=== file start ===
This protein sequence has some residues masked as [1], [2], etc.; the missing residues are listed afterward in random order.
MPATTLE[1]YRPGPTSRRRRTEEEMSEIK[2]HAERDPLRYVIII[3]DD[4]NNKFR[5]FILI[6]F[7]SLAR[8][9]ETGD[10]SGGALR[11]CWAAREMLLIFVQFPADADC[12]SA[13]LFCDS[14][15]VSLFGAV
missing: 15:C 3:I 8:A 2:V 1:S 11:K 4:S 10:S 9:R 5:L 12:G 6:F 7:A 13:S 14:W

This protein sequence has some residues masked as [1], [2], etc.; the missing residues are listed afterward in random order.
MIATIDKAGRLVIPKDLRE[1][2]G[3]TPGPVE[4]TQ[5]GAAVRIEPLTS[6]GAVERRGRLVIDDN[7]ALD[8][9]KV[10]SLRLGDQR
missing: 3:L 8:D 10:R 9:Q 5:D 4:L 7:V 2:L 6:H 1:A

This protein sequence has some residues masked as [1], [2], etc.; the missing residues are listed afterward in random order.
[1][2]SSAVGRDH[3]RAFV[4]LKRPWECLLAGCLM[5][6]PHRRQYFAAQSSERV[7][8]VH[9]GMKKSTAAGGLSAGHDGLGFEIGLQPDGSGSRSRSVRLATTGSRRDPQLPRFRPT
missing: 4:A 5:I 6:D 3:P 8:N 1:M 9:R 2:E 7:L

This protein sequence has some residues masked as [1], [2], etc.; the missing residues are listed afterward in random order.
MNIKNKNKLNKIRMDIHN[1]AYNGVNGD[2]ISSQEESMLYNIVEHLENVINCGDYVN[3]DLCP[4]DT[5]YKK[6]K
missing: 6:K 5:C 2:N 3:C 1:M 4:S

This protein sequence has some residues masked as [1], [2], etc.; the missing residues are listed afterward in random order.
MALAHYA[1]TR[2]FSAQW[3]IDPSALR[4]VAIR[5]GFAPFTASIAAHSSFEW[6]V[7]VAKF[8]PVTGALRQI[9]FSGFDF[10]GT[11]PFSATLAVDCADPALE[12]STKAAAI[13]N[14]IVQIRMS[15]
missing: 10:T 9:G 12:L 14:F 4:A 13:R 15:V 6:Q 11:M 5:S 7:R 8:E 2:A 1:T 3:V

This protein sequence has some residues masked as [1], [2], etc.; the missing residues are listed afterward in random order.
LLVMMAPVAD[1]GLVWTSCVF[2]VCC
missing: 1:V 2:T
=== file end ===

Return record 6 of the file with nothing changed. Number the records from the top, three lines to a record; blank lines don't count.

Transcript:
This protein sequence has some residues masked as [1], [2], etc.; the missing residues are listed afterward in random order.
LLVMMAPVAD[1]GLVWTSCVF[2]VCC
missing: 1:V 2:T